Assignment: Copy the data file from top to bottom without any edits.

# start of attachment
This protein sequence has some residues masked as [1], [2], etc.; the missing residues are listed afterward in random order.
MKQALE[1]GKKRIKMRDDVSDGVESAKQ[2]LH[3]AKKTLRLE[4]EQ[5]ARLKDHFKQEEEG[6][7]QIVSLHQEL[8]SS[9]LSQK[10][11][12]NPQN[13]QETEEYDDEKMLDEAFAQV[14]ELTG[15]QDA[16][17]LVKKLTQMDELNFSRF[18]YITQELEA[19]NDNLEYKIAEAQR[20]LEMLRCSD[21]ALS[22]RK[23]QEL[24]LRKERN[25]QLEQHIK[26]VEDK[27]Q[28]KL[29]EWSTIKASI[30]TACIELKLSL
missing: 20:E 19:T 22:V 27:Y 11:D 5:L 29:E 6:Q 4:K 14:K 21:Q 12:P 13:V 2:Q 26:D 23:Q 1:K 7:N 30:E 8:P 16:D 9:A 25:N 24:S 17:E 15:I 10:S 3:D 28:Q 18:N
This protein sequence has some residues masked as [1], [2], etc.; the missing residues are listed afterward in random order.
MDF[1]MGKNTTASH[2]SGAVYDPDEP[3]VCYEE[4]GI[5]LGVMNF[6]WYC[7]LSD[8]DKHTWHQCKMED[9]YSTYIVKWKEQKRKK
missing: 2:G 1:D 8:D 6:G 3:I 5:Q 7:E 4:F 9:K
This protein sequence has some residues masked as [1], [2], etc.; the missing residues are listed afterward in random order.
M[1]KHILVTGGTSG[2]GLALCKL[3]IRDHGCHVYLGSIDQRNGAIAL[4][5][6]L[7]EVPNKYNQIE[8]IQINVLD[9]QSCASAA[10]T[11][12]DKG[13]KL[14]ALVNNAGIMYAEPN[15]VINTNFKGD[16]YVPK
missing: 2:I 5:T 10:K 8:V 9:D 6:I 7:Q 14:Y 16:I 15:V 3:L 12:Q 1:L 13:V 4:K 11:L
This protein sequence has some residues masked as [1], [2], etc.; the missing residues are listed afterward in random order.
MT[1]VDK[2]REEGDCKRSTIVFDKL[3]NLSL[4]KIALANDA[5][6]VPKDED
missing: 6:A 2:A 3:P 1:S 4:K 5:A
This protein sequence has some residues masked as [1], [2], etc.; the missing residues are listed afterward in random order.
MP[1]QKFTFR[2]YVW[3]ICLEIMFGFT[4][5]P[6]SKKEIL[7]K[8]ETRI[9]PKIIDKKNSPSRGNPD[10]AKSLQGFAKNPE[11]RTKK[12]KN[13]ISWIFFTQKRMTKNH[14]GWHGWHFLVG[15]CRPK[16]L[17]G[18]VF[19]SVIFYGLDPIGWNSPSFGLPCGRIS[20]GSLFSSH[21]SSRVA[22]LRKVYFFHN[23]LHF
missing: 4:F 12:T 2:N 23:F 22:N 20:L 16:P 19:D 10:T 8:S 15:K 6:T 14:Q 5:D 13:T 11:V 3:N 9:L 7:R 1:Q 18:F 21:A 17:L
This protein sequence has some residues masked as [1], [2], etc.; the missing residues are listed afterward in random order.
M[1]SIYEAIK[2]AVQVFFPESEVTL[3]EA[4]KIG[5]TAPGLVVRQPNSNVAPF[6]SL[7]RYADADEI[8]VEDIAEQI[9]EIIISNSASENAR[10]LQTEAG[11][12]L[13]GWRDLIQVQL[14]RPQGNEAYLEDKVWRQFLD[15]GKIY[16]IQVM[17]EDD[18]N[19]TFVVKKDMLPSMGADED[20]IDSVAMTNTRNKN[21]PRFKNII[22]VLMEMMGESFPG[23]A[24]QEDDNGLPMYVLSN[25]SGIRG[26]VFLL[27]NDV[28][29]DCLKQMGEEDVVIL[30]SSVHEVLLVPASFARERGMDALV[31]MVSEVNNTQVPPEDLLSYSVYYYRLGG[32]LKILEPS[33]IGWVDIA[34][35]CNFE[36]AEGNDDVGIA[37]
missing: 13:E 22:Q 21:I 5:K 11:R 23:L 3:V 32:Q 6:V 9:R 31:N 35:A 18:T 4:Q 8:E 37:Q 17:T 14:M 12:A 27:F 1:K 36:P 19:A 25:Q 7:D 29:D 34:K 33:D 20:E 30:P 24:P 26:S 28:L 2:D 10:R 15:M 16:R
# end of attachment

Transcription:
This protein sequence has some residues masked as [1], [2], etc.; the missing residues are listed afterward in random order.
MKQALE[1]GKKRIKMRDDVSDGVESAKQ[2]LH[3]AKKTLRLE[4]EQ[5]ARLKDHFKQEEEG[6][7]QIVSLHQEL[8]SS[9]LSQK[10][11][12]NPQN[13]QETEEYDDEKMLDEAFAQV[14]ELTG[15]QDA[16][17]LVKKLTQMDELNFSRF[18]YITQELEA[19]NDNLEYKIAEAQR[20]LEMLRCSD[21]ALS[22]RK[23]QEL[24]LRKERN[25]QLEQHIK[26]VEDK[27]Q[28]KL[29]EWSTIKASI[30]TACIELKLSL
missing: 20:E 19:T 22:V 27:Y 11:D 5:L 29:E 6:Q 4:K 14:K 21:Q 12:P 13:V 2:Q 26:D 23:Q 1:K 7:N 30:E 8:P 16:D 9:A 25:N 24:S 17:E 15:I 10:S 3:D 28:Q 18:N
This protein sequence has some residues masked as [1], [2], etc.; the missing residues are listed afterward in random order.
MDF[1]MGKNTTASH[2]SGAVYDPDEP[3]VCYEE[4]GI[5]LGVMNF[6]WYC[7]LSD[8]DKHTWHQCKMED[9]YSTYIVKWKEQKRKK
missing: 2:G 1:D 8:D 6:G 3:I 5:Q 7:E 4:F 9:K
This protein sequence has some residues masked as [1], [2], etc.; the missing residues are listed afterward in random order.
M[1]KHILVTGGTSG[2]GLALCKL[3]IRDHGCHVYLGSIDQRNGAIAL[4][5][6]L[7]EVPNKYNQIE[8]IQINVLD[9]QSCASAA[10]T[11][12]DKG[13]KL[14]ALVNNAGIMYAEPN[15]VINTNFKGD[16]YVPK
missing: 2:I 5:T 10:K 8:V 9:D 6:I 7:Q 14:Y 16:I 15:V 3:L 12:Q 1:L 13:V 4:K 11:L
This protein sequence has some residues masked as [1], [2], etc.; the missing residues are listed afterward in random order.
MT[1]VDK[2]REEGDCKRSTIVFDKL[3]NLSL[4]KIALANDA[5][6]VPKDED
missing: 6:A 2:A 3:P 1:S 4:K 5:A
This protein sequence has some residues masked as [1], [2], etc.; the missing residues are listed afterward in random order.
MP[1]QKFTFR[2]YVW[3]ICLEIMFGFT[4][5]P[6]SKKEIL[7]K[8]ETRI[9]PKIIDKKNSPSRGNPD[10]AKSLQGFAKNPE[11]RTKK[12]KN[13]ISWIFFTQKRMTKNH[14]GWHGWHFLVG[15]CRPK[16]L[17]G[18]VF[19]SVIFYGLDPIGWNSPSFGLPCGRIS[20]GSLFSSH[21]SSRVA[22]LRKVYFFHN[23]LHF
missing: 4:F 12:T 2:N 23:F 22:N 20:L 16:P 19:D 10:T 8:S 15:K 6:T 14:Q 5:D 13:T 11:V 3:N 9:L 7:R 1:Q 18:F 21:A 17:L
This protein sequence has some residues masked as [1], [2], etc.; the missing residues are listed afterward in random order.
M[1]SIYEAIK[2]AVQVFFPESEVTL[3]EA[4]KIG[5]TAPGLVVRQPNSNVAPF[6]SL[7]RYADADEI[8]VEDIAEQI[9]EIIISNSASENAR[10]LQTEAG[11][12]L[13]GWRDLIQVQL[14]RPQGNEAYLEDKVWRQFLD[15]GKIY[16]IQVM[17]EDD[18]N[19]TFVVKKDMLPSMGADED[20]IDSVAMTNTRNKN[21]PRFKNII[22]VLMEMMGESFPG[23]A[24]QEDDNGLPMYVLSN[25]SGIRG[26]VFLL[27]NDV[28][29]DCLKQMGEEDVVIL[30]SSVHEVLLVPASFARERGMDALV[31]MVSEVNNTQVPPEDLLSYSVYYYRLGG[32]LKILEPS[33]IGWVDIA[34][35]CNFE[36]AEGNDDVGIA[37]
missing: 13:E 22:Q 21:I 5:K 11:R 23:L 3:V 32:Q 6:V 9:R 31:N 35:A 18:T 4:Q 8:E 37:Q 17:T 14:M 12:A 27:F 1:K 36:P 19:A 25:Q 7:D 29:D 34:K 33:D 20:E 30:P 24:P 26:S 28:L 2:D 10:R 15:M 16:R